As published in Scotsman Guide's Residential Edition, April 2007.
We've seen the statistics about the U.S. housing gap: 52 percent of minority households own homes versus 76 percent of white households, according to Harvard University's Joint Center for Housing Studies.
Further, household growth is picking up, thanks to immigrant and minority households. Based on current trends, the United States will add 15 million households in the next decade, and 10 million of them will be immigrant or minority households. In fact, immigrants and minorities already make up nearly 40 percent of the U.S. workforce.
Together, these trends make minority and immigrant households the homeownership opportunity of the 21st century.
So now let me tell you something you may not know: Minority markets are no longer "emerging." They have already emerged. They are now the "new mainstream" market.
Brokers, lenders and government-sponsored enterprises (GSEs) are working together to reach out to the new mainstream. They are finding ways to prepare borrowers through financial education and to help more delinquent borrowers avoid foreclosure, among other things. This collaboration helps to foster diversity by leveling the playing field for minority borrowers. Consider the following ways industry players are working together.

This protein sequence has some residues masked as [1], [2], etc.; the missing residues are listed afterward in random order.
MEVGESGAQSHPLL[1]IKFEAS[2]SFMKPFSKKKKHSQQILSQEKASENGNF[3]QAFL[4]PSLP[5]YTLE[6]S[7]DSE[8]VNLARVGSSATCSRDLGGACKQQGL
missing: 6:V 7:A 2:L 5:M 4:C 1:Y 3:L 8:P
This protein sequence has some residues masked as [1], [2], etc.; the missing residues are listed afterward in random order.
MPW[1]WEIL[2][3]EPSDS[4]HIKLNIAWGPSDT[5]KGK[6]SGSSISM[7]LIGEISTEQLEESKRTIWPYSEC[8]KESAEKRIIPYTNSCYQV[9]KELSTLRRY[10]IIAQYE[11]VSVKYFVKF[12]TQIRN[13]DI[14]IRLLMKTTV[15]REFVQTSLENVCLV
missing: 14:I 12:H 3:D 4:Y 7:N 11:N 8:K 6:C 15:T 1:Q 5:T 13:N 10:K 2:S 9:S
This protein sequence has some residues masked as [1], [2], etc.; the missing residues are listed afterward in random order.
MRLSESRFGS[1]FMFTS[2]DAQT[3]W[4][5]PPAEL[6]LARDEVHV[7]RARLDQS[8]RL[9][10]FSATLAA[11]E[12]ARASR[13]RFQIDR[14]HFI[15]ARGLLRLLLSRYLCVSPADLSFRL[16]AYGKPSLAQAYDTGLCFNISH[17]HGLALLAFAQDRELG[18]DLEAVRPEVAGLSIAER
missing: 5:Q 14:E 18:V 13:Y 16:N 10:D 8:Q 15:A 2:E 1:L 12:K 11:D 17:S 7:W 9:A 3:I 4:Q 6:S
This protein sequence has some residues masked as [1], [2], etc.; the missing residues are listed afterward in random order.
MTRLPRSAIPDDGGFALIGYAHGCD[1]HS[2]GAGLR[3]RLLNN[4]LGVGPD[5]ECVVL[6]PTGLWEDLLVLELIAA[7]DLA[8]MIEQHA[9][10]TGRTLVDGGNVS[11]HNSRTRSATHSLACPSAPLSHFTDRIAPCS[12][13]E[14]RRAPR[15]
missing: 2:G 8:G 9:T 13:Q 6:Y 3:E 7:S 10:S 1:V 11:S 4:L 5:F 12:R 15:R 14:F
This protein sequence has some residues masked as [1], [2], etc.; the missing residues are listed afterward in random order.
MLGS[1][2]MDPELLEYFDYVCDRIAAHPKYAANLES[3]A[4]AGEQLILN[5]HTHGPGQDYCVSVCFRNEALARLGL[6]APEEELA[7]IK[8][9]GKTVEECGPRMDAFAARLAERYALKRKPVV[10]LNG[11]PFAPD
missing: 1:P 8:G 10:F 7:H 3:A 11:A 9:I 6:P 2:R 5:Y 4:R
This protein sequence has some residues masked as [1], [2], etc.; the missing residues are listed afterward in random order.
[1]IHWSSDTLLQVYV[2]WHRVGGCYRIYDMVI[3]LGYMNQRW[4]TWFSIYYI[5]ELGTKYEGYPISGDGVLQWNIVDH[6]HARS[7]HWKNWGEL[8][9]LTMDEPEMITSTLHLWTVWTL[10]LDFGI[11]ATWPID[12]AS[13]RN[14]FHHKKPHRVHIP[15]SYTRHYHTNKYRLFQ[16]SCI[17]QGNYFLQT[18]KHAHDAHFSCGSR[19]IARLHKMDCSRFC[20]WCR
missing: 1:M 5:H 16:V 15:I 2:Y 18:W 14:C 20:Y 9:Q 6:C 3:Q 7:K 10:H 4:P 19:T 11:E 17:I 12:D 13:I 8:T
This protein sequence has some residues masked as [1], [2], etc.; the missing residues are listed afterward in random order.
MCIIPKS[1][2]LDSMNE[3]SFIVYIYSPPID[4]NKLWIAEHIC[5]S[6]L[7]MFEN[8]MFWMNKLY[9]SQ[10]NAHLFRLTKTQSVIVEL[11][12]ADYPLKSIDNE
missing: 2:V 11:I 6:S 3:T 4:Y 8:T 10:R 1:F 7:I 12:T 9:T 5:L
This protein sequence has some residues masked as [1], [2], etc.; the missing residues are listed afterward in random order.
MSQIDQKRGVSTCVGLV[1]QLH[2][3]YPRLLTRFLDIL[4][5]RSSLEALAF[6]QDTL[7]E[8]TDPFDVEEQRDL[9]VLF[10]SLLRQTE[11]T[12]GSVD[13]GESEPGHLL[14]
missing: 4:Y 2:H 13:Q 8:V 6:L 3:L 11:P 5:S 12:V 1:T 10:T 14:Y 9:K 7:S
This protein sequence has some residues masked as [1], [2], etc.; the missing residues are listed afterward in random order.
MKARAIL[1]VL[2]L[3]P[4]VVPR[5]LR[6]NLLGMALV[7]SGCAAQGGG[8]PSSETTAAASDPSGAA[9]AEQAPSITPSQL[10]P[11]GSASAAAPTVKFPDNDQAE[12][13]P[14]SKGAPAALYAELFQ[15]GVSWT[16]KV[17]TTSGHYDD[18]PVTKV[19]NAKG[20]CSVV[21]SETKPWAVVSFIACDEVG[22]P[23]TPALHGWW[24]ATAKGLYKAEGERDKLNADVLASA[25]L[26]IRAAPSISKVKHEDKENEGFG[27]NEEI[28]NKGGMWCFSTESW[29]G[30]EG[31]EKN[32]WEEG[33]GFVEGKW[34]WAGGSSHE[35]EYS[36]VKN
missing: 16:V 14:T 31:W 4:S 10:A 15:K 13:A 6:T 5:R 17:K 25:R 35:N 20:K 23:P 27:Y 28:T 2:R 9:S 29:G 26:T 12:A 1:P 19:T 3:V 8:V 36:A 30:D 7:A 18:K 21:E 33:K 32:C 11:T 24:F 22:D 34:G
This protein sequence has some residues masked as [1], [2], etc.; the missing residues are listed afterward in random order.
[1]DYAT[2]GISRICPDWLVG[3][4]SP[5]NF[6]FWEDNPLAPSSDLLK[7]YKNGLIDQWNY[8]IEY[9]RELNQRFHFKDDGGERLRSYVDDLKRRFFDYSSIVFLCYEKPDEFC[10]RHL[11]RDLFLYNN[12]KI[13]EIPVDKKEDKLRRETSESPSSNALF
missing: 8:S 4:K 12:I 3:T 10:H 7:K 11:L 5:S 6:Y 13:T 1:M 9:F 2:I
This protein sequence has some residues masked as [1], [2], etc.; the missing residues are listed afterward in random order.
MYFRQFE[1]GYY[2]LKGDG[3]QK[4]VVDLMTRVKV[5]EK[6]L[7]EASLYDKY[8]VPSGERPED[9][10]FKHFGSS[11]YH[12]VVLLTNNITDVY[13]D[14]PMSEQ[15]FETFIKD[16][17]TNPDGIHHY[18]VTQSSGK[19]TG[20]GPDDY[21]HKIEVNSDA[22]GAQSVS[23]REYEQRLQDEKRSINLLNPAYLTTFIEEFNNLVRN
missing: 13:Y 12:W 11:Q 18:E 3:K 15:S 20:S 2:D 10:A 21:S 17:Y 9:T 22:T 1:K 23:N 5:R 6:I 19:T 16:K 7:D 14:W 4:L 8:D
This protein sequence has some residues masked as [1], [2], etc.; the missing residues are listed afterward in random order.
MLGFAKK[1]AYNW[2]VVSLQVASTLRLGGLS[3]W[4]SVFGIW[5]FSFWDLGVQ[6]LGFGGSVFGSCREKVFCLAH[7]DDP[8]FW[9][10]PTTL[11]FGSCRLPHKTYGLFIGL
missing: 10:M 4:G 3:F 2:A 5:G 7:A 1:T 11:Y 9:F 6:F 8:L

Many mortgage brokers and lenders are investing in community outreach. They also are hiring foreign-language professionals and building trust with immigrant communities, which results in increased business.
Freddie Mac offers its lender and broker partners tools for reaching minority borrowers in their own language. It supported the development of a Spanish translation of nonexecutable mortgage documents to better serve Spanish-speaking consumers. It also is conducting homeownership campaigns for Asian Americans in Los Angeles, Chicago and other cities.
In addition, brokers and other originators can take classes that will train them on doing more business in the minority and immigrant communities.
Personal finance is complicated, and buying a home is even more so. That makes financial education critical to preparing more borrowers -- especially new immigrants who may be unfamiliar with the U.S. system -- for the task of building credit and making wise financial decisions. This is the natural prelude to successful homeownership.
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